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A personal plea for peace and just a wee bit of patience (and I d o mean a wee bit)

From: Box, Don <dbox@develop.com>
Date: Fri, 3 Mar 2000 01:17:56 -0800
Message-ID: <824EAE80328AD311B2590090276267820AE314@INFOSERVER>
To: "'SOAP@discuss.develop.com'" <SOAP@discuss.develop.com>
Cc: "Tim O'Reilly (E-mail)" <tim@oreilly.com>, "'timbl@w3.org'" <timbl@w3.org>, "'tbray@textuality.com'" <tbray@textuality.com>, "'ken@bitsko.slc.ut.us'" <ken@bitsko.slc.ut.us>, "'dave@userland.com'" <dave@userland.com>, "'Daniel.Veillard@w3.org'" <Daniel.Veillard@w3.org>, "'connolly@w3.org'" <connolly@w3.org>, "'eric@w3.org'" <eric@w3.org>, "'xml-dist-app@w3.org'" <xml-dist-app@w3.org>, "Henrik Frystyk Nielsen (E-mail)" <henrikn@microsoft.com>, "Steve Vinoski (E-mail)" <vinoski@iona.com>
I spent the entire week at XTech and had an amazing experience. As many of
you know, there was a "BOF" of sorts thrown by the W3C on March 1. Three of
the five SOAP authors were there (GopalK, DaveW, and me). Several IBM-ers
were there. Several Sun and Netscape people were there. A lot of W3C folk
were there, including several members of the W3C Schemas WG. A lot of people
whose affiliations were not known to me were there as well. Here's my
summary of what happened (some of which came from the conference at large).

No one advocated taking a year or more to develop a new standard. The world
cannot and will not wait. A standardization effort that takes a year to
produce a stable artifact is irrelevant to most developers working in this

Everyone acknowledged the need for a standard in this area to avoid the
fracturing of XML and to get application protocols to stop reinventing the
wheel every time they need to send a compound type (e.g., a struct).

No one had concrete criticisms of the SOAP serialization format. That does
not mean it is perfect. However, it means that no one who has looked at the
spec has any credible technical show-stoppers that they are willing to share
in an open forum. 

Dave Winer felt XML-RPC was perfectly adequate (and on March 2 advocated the
world use it instead of SOAP). No one at the BOF seemed to agree, at least
no one verbalized their agreement. See Ken MacLeod's response to this at

Several people (although no one from DM or MS) advocated the W3C
rubber-stamping SOAP. 

I believe I made a compelling case for STOPPING the "messaging vs. RPC"
debate which has been beaten to death too many times here and elsewhere.

No one at the BOF made the argument that SOAP was MS-centric or
Windows-centric or COM-centric. Some people are concerned about the RPC-like
nature of the way the SOAP spec reads. The plan is to change that both
through modularization of the spec and a better choice of wording for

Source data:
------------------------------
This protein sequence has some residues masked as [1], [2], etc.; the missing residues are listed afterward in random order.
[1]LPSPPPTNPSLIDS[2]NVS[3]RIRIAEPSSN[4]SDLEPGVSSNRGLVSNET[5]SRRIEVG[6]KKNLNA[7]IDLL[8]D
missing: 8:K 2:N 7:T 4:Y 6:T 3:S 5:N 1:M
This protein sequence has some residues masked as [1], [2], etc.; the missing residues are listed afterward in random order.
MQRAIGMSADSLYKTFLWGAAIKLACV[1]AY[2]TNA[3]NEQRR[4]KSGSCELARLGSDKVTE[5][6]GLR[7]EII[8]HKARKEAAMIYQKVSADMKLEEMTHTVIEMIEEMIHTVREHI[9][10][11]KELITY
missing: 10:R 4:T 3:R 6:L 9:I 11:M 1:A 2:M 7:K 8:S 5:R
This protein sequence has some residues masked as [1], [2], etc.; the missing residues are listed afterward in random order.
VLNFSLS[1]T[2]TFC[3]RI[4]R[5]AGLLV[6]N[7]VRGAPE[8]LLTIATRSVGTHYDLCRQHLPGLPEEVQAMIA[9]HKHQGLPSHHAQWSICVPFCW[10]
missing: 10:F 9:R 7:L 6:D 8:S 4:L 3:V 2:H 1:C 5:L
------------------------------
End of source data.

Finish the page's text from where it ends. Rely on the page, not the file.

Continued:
certain SOAP concepts. Look at my XML.com article on SOAP for more on this

Everyone seemed to agree that there is value in modularizing SOAP by
decoupling it from HTTP (in essence, turning the HTTP mapping into an
appendix or auxiliary spec). The authors knew this already and have been
working towards that prior to this BOF.

Several talks at the conference mentioned their use of SOAP. Most notably,
David Orchard from IBM has a working SOAP implementation.

I interpreted Jon Bosak's keynote the day before the BOF as making a great
case for why an infrastructure protocol like SOAP (or its functional
equivalent) should come from the W3C or IETF rather than OASIS and that
ebXML should then adopt it (and XML Schemas) as the substrate for defining
industry-specific XML interfaces. According to Bosak, W3C defines
infrastructure/platform and OASIS (the home of ebXML) is where application
standards get layered. This sounds very reasonable to me.

Tim Bray (co-editor of the XML 1.0 rec) attended the BOF and was a great
help and inspiration. He told of how XML 1.0 came in "low and fast under the
radar" and became a standard before every standards wonk in the industry got
a chance to rack up frequent flyer miles arguing over where the semi-colons
go. There seemed to be consensus around the room that now is a time for
another such effort.

After the meeting on March 1, I am actually very optimistic about things.
That stated, I ask for the support of the SOAP community at large to stop
bickering for a week or two while I (and others) try to plot a strategy that
gives everyone an open, platform/application/language-neutral solution we
all can live with in a time frame we can all live with. In particular,
unless you feel we need to wait several years or that we should bake in
dependencies on Visual Basic, your silence (on this list at least) will be
interpreted as a general agreement on the end-goal of a timely agreement on
a universally implementable XML-based protocol framework.

As many of you know, I've dedicated a lot of pro-bono time and energy since
rejoining SOAP last summer. I have no plans on stopping now, however, I ask
for a wee bit of support while I try to gently corral the entire industry
behind a unifying XML protocol. 

Received on Friday, 3 March 2000 04:12:01 UTC

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